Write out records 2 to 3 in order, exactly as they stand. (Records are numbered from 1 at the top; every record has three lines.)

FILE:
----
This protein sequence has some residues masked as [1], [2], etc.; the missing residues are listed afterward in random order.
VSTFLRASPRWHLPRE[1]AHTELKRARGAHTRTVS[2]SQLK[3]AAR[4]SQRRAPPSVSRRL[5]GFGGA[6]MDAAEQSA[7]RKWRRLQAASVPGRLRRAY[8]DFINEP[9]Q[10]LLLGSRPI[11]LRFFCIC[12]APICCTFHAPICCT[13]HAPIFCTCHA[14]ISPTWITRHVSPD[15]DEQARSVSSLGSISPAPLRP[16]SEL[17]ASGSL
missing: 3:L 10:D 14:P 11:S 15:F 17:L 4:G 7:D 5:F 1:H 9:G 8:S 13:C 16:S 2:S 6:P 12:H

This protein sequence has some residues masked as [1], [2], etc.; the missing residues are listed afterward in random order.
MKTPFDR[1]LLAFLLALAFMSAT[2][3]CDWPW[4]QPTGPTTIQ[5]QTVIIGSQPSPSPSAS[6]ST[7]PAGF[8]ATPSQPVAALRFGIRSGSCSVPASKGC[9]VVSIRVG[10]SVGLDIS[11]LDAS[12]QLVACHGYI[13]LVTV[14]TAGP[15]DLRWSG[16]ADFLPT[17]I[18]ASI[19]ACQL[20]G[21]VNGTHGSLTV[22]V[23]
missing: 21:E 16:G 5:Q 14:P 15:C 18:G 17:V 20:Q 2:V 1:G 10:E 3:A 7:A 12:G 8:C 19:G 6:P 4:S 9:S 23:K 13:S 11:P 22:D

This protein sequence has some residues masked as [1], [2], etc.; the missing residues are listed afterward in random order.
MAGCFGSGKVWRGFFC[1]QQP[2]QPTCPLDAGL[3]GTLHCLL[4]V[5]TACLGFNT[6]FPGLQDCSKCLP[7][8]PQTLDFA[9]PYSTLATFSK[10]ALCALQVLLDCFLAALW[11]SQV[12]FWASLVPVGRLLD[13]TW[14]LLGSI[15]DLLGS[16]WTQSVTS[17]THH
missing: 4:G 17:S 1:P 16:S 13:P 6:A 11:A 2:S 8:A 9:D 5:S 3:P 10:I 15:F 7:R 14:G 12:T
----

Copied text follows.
This protein sequence has some residues masked as [1], [2], etc.; the missing residues are listed afterward in random order.
MKTPFDR[1]LLAFLLALAFMSAT[2][3]CDWPW[4]QPTGPTTIQ[5]QTVIIGSQPSPSPSAS[6]ST[7]PAGF[8]ATPSQPVAALRFGIRSGSCSVPASKGC[9]VVSIRVG[10]SVGLDIS[11]LDAS[12]QLVACHGYI[13]LVTV[14]TAGP[15]DLRWSG[16]ADFLPT[17]I[18]ASI[19]ACQL[20]G[21]VNGTHGSLTV[22]V[23]
missing: 21:E 16:G 5:Q 14:P 15:C 18:G 17:V 20:Q 2:V 1:G 10:E 3:A 7:A 12:G 8:C 19:G 6:P 4:S 9:S 23:K 13:S 11:P 22:D

This protein sequence has some residues masked as [1], [2], etc.; the missing residues are listed afterward in random order.
MAGCFGSGKVWRGFFC[1]QQP[2]QPTCPLDAGL[3]GTLHCLL[4]V[5]TACLGFNT[6]FPGLQDCSKCLP[7][8]PQTLDFA[9]PYSTLATFSK[10]ALCALQVLLDCFLAALW[11]SQV[12]FWASLVPVGRLLD[13]TW[14]LLGSI[15]DLLGS[16]WTQSVTS[17]THH
missing: 4:G 17:S 1:P 16:S 13:P 6:A 11:A 2:S 8:A 9:D 5:S 3:P 10:I 15:F 7:R 14:G 12:T